Bullet for a Star

Mysterious Press at Bastei Entertainment | The Toby Peters Mysteries


Hollywood detective Toby Peters does a job for one of Tinseltown's finest.

It's been four years since security guard Toby Peters got fired from the Warner Brothers lot for breaking a screen cowboy's arm. Since then he's scratched out a living as a private detective - missing persons and bodyguard work, mostly - but now his old friends, the Warners, have a job for him.

Someone has mailed the studio a picture of Errol Flynn caught in a compromising position with a very young girl. Although Flynn insists it's a fake, the studio is taking no chances. Toby is to deliver the blackmailer $5,000 and return with the photo negative. It should be simple, but Flynn, a swashbuckler on and off the screen, has a way of making things complicated. Though he isn't impressed by movie stars, if Toby Peters isn't careful he may end up dying for one.

About the Author:

Stuart M. Kaminsky (1934-2009) was one of the most prolific crime fiction authors of the last four decades. Born in Chicago, he spent his youth immersed in pulp fiction and classic cinema - two forms of popular entertainment which he would make his life's work. After college and a stint in the army, Kaminsky wrote film criticism and biographies of the great actors and directors of Hollywood's Golden Age. In 1977, when a planned biography of Charlton Heston fell through, Kaminsky wrote Bullet for a Star, his first Toby Peters novel, beginning a fiction career that would last the rest of his life. Kaminsky penned twenty-four novels starring the detective, whom he described as "the anti-Philip Marlowe." In 1981's Death of a Dissident, Kaminsky debuted Moscow police detective Porfiry Rostnikov, whose stories were praised for their accurate depiction of Soviet life. His other two series starred Abe Lieberman, a hardened Chicago cop, and Lew Fonseca, a process server. In all, Kaminsky wrote more than sixty novels. He died in St. Louis in 2009.

Review quote:

"For anyone with a taste for old Hollywood B-movie mysteries, Edgar winner Kaminsky offers plenty of nostalgic fun . . . The tone is light, the pace brisk, the tongue firmly in cheek." - Publishers Weekly.

"Marvelously entertaining." - Newsday.

"Makes the totally wacky possible . . . Peters [is] an unblemished delight." - Washington Post.

"Impressive. . . . Kaminsky has staked a claim to a piece of the Russian turf. . . . He captures the Russian scene and characters in rich detail." - The Washington Post Book World.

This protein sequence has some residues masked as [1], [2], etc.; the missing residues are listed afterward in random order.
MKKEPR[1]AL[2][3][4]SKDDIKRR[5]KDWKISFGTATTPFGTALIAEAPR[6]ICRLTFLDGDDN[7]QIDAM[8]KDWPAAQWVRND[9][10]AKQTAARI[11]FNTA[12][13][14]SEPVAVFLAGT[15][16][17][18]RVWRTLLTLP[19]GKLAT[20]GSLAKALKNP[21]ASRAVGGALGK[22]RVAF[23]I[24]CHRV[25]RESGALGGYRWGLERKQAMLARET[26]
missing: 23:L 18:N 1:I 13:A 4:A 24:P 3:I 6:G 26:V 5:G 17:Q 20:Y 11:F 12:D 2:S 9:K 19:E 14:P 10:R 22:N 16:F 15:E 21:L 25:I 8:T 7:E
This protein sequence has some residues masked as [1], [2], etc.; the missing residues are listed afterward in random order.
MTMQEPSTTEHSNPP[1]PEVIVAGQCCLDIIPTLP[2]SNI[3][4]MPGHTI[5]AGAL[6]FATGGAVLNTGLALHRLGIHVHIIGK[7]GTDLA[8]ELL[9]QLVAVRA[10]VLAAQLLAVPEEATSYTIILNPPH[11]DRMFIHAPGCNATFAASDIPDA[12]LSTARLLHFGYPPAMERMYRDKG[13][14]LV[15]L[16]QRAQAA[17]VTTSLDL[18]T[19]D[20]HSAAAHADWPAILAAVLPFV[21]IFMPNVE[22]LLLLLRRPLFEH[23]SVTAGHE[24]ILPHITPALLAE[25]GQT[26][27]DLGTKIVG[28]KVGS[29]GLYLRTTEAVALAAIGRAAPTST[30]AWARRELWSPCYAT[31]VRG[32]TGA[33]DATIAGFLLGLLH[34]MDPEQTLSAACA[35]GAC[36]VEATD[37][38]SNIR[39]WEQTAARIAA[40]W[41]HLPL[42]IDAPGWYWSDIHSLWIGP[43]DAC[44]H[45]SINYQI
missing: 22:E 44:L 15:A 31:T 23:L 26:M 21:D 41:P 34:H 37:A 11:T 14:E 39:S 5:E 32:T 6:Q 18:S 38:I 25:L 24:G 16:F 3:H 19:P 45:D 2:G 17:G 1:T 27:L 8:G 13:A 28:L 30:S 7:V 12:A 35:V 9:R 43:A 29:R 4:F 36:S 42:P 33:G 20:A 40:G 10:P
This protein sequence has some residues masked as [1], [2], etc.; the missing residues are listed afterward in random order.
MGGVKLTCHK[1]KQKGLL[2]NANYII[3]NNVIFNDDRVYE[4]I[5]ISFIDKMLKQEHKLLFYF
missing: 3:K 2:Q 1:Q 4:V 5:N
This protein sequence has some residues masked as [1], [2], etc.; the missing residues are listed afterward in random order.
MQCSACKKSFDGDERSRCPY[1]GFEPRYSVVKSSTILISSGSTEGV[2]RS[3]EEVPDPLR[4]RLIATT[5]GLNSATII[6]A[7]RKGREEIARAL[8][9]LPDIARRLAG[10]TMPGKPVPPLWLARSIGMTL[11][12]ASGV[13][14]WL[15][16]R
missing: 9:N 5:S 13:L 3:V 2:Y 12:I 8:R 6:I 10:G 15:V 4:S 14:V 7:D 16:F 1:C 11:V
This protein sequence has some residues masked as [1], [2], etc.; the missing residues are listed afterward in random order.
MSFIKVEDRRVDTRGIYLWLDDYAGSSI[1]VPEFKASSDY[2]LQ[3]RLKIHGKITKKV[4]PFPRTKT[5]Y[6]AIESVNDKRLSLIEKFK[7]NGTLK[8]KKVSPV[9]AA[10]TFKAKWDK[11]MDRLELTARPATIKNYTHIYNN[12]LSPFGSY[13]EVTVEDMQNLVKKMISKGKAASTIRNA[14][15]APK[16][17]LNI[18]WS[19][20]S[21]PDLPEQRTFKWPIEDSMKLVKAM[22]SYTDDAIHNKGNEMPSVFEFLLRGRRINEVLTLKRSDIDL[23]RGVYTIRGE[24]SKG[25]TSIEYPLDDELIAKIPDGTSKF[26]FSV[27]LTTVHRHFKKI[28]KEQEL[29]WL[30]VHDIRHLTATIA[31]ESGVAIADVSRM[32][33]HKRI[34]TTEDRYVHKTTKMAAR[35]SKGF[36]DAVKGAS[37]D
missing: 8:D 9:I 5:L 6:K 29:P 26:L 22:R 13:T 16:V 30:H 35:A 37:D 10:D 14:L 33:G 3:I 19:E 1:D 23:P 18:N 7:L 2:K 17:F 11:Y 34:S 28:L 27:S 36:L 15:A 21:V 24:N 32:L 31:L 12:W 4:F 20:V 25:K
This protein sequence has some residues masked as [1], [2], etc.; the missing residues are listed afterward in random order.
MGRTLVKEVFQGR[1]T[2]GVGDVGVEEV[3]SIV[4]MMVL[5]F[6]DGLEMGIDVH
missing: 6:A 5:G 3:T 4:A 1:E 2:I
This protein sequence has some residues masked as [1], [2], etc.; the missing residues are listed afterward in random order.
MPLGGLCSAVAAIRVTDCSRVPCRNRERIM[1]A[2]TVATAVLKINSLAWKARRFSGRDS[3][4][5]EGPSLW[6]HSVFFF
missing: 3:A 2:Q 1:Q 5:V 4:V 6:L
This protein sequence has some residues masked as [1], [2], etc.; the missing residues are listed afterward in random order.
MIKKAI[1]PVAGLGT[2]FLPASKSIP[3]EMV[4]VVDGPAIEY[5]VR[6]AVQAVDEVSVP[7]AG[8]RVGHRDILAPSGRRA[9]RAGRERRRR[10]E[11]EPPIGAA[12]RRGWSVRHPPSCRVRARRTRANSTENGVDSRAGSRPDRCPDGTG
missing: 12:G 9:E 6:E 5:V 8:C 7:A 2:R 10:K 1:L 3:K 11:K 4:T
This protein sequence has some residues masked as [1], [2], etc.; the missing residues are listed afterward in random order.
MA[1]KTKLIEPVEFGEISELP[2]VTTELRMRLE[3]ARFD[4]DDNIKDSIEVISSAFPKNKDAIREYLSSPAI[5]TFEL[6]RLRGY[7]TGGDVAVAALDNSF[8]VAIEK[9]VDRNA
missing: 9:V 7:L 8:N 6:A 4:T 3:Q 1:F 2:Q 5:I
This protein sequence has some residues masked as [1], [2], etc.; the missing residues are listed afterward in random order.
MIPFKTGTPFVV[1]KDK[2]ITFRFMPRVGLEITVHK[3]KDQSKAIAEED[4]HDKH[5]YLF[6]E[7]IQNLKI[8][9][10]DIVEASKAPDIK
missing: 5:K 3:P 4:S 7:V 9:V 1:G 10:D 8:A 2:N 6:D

"Quite simply the best cop to come out of the Soviet Union since Martin Cruz Smith's Arkady Renko in Gorky Park." - The San Francisco Examiner.

"Stuart Kaminsky's Rostnikov novels are among the best mysteries being written." - The San Diego Union-Tribune.

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Cover zur kostenlosen eBook-Leseprobe von »Murder on the Yellow Brick Road«

Murder on the Yellow Brick Road

Mysterious Press at Bastei Entertainment | The Toby Peters Mysteries


Toby Peters investigates threats to Judy Garland and a body on the MGM lot.

A year after The Wizard of Oz's smash success, the yellow brick road is crumbling. The famous sets are stashed on a soundstage in the depths of the MGM back lot while the studio plans a sequel, and a strange addition has just been made to the scene: a munchkin in full costume lying facedown with a knife buried in his back.

The studio boss calls Toby Peters, a Hollywood detective with a reputation for discretion, and asks for help keeping the murder quiet. MGM is a family company, and Judy Garland, who found the body, is a wholesome actress whose rising star cannot risk a whiff of scandal. But as Peters quickly learns, the threat to Miss Garland isn't the tabloids: It's the psychopathic killer whose turf is the back lot, and whose crime of choice is the murder of the silver screen's finest.

About the Author:

Stuart M. Kaminsky (1934-2009) was one of the most prolific crime fiction authors of the last four decades. Born in Chicago, he spent his youth immersed in pulp fiction and classic cinema - two forms of popular entertainment which he would make his life's work. After college and a stint in the army, Kaminsky wrote film criticism and biographies of the great actors and directors of Hollywood's Golden Age. In 1977, when a planned biography of Charlton Heston fell through, Kaminsky wrote Bullet for a Star, his first Toby Peters novel, beginning a fiction career that would last the rest of his life. Kaminsky penned twenty-four novels starring the detective, whom he described as "the anti-Philip Marlowe." In 1981's Death of a Dissident, Kaminsky debuted Moscow police detective Porfiry Rostnikov, whose stories were praised for their accurate depiction of Soviet life. His other two series starred Abe Lieberman, a hardened Chicago cop, and Lew Fonseca, a process server. In all, Kaminsky wrote more than sixty novels. He died in St. Louis in 2009.

Review quote:

"Kaminsky stands out as a subtle historian, unobtrusively but entertainingly weaving into the story itself what people were wearing, eating, driving, and listening to on the radio. A page-turning romp." - Booklist.

"If you like your mysteries Sam Spade tough, with tongue-in-cheek and a touch of the theatrical, then the Toby Peters series is just your ticket." - Houston Chronicle.

"For anyone with a taste for old Hollywood B-movie mysteries, Edgar winner Kaminsky offers plenty of nostalgic fun . . . The tone is light, the pace brisk, the tongue firmly in cheek." - Publishers Weekly.

"Marvelously entertaining." - Newsday.

"Makes the totally wacky possible . . . Peters [is] an unblemished delight." - Washington Post.